We don't need to pay down the debt to get back on a solid fiscal footing

No one expects the United States to pay off its debt (as we did in the administration of Andrew Jackson, the only time a major country has ever paid off its national debt). Even in a best-case scenario, the absolute size of the debt will not get smaller. But if we can summon the necessary political will, we can dramatically affect the measure of the debt burden that matters: the debt-to-GDP ratio.

Just do what we did after World War II, a period that saw its share of recessions and wars, both hot and cold: stop adding to the debt and let the growth of the GDP bring down the ratio.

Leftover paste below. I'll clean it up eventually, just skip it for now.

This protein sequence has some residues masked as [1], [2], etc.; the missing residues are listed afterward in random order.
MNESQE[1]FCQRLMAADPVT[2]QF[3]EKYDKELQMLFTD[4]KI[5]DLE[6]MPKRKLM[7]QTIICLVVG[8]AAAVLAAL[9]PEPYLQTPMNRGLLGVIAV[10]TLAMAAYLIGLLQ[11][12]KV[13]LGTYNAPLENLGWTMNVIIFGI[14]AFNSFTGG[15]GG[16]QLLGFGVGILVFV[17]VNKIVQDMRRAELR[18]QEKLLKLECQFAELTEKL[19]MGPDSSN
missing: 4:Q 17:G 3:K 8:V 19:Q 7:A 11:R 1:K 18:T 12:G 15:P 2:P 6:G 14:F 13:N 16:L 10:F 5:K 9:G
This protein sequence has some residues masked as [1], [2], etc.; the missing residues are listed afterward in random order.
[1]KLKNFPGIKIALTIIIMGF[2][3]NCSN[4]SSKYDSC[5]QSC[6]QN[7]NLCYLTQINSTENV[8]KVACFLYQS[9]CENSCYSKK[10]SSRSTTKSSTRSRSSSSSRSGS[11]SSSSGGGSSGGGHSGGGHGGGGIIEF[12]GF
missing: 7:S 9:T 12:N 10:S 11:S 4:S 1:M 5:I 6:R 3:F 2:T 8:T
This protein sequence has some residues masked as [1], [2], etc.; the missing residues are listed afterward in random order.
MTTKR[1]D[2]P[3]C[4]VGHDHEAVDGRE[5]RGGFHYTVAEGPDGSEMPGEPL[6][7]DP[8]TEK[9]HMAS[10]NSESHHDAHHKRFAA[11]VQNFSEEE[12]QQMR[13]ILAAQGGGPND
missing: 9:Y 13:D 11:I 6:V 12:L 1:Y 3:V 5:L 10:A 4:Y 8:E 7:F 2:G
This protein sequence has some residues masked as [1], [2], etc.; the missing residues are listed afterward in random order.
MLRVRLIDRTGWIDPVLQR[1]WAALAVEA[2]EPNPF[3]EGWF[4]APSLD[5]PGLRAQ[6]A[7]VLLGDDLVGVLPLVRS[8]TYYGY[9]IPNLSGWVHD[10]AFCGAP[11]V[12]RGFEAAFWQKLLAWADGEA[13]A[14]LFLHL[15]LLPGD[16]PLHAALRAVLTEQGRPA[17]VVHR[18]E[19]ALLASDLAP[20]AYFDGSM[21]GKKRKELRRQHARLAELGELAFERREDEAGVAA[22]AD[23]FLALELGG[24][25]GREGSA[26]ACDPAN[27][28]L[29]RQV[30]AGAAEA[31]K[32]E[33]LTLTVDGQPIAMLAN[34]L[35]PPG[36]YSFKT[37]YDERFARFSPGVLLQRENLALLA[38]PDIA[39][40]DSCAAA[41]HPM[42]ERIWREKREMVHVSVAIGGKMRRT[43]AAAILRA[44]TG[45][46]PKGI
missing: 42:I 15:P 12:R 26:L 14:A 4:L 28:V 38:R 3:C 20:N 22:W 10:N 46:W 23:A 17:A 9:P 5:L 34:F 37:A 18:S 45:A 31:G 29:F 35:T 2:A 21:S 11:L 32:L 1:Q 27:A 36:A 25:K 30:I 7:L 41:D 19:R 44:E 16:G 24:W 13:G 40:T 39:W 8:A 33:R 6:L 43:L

If the country can experience GDP growth equal to what we had in the 1990s, the debt-to-GDP ratio would drop, in just a decade, to 56.7%, about where it was in 2000.

But that can only happen if the American electorate sends an unequivocal message in November 2012. Voters did exactly that in November 2010. Will they do it again?